This story is not financial advice: let’s look at the pros and cons of residential and commercial real estate as an investment. Your circumstances may vary, so always seek professional advice before you invest in anything.
I’m going to focus on returns. For over 20 years, investors have been faced with a low interest economy with respect to returns. The RBA Cash rate has been below 10% since 1994.
So where do investors go hunting financial returns that generate real income growth and capital growth over inflation?
Some of our readers will recall paying double-digit mortgage interest rates and for those who were lucky enough to invest would have enjoyed significant cash returns.
If you had invested in an All Ordinaries type fund for the last 10 years, you might not be too happy with yourself either, your investment may be just holding its start value.
Residential or Commercial Real Estate? Which one is for you?
Residential returns on property, whilst stable, deliver an income stream, which is marginal over inflation. Returns are typically less than 5%.
Residential property is subject to vacancy and depending on the area that you invested in, can have a significant effect on returns. Residential property is also subject to regular refurbishment and repairs courtesy of the wear and tear of tenants.
It would be naive to think that every tenant is perfect in a residential property and whilst management companies charge anywhere up to 8% to manage residential property there is no guarantee that they will continually supervise the upkeep of your residential property ensuring that its value is protected. Diligence is critical in this type of investment and careful vetting of tenants is essential.
Conditions that effect residential property investment returns depend on where your residential investment property is located. If you pick the right suburb and attract quality tenants, then the risk of damage to property is reduced. That does not reduce your exposure to refurbishment, ongoing repairs and vacancy. Boom or bust towns across Australia have attracted residential investment; with the lure of large rents and with the current downturn in commodity prices, mining towns have seen vacancy rates increase.
As a comparison, commercial property is somewhat different. The entry price to commercial property is often higher than residential property; but the metrics are different.
What is a clean yield?
A clean yield is income or growth not affected by ongoing repairs and maintenance or costs associated by tenancy. If you have invested in a residential property, carpets, light fittings, window dressings and even landscaping require regular replacement and maintenance to keep the property up-to-date and in a rentable condition, especially when vacant. These costs rarely are paid by tenants. Whilst in some areas the residential property rental market is tight, in some areas tenants get to pick and choose which residential property they will rent and obviously the most attractive with the best features is rented first.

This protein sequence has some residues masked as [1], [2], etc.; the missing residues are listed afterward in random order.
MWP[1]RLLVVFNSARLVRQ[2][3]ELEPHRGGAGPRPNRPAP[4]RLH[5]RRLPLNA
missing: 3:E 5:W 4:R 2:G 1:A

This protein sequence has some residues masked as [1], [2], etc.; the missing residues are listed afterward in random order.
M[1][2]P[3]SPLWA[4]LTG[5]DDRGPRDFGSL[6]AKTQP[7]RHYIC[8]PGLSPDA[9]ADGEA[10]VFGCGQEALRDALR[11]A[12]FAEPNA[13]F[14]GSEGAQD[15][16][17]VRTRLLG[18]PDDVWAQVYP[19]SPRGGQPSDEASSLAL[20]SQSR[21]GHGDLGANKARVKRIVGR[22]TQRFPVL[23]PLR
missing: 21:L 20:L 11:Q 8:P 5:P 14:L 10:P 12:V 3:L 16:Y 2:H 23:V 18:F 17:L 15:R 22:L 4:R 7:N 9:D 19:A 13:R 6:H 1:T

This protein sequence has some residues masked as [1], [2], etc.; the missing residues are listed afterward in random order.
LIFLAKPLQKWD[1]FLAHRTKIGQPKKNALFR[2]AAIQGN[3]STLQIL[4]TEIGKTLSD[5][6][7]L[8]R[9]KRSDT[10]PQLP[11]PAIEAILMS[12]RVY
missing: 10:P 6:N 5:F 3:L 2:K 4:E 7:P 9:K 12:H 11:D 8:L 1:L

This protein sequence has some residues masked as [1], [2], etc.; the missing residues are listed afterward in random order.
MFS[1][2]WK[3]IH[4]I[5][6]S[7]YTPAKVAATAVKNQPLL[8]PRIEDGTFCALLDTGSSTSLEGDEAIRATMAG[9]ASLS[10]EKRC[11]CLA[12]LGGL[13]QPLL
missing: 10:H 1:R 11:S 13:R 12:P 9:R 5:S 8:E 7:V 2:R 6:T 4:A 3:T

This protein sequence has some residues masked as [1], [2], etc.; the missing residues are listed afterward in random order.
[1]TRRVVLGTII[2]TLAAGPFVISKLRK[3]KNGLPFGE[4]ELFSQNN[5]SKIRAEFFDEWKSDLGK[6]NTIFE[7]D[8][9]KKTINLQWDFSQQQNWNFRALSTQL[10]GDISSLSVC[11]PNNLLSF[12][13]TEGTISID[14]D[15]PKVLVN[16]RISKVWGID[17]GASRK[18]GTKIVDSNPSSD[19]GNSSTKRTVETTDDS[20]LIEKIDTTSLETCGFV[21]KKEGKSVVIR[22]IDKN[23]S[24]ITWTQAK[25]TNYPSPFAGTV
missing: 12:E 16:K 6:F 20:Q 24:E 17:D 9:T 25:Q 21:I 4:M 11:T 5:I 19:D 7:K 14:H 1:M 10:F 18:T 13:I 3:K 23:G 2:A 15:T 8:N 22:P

In my view, commercial property delivers the “cleaner” yield: in most cases the tenant is responsible for all outgoings. Increases in Body Corporate fees, maintenance items and even make good clauses in leases all contribute to the “clean” yield that commercial property can deliver.
Commercial property owners are also exposed to vacancy as well and it’s very important that you choose the correct commercial property in a growth area to ensure that vacancy risk is minimised.
In some areas commercial properties have never been tenanted despite being built up to 5 years ago. Picking the right commercial property, in a growth location, with long-term leases and rent escalation clauses can deliver real income growth along with genuinely “clean” income returns.
All Property investment is capital intensive and is no way you can get away from the need to inject capital. The days are well and truly past where banks would lend 100% or more even on investment property.
With the RBA tightening the screws on banks with respect to residential investment loans the opportunity to invest in residential property has ben reduced and this has been designed to take the heat out of the housing market so the first homebuyers especially can enter the market on an equitable basis.
Equally, whilst no prudential brakes appear on commercial property lending, LVR ratios over the last few years have widened. In my view property as an investment can deliver solid cash and capital returns, with one caveat: do your homework!
I am not sitting on the fence: my preference is for commercial property. My experience is that commercial property well located and with the right tenant offers a very solid growth metric and if you follow the rules of investing can offer significant returns over inflation.
Younger investors need to make investment decisions much earlier than generation Y. Whilst they have time on their side they do not have double digit returns to build wealth that our parents enjoyed. Get in early and invest well!
Author Dallas Dogger is a Director of Capital Holdings Pty Ltd, with property under management for private investors exceeding $45 million.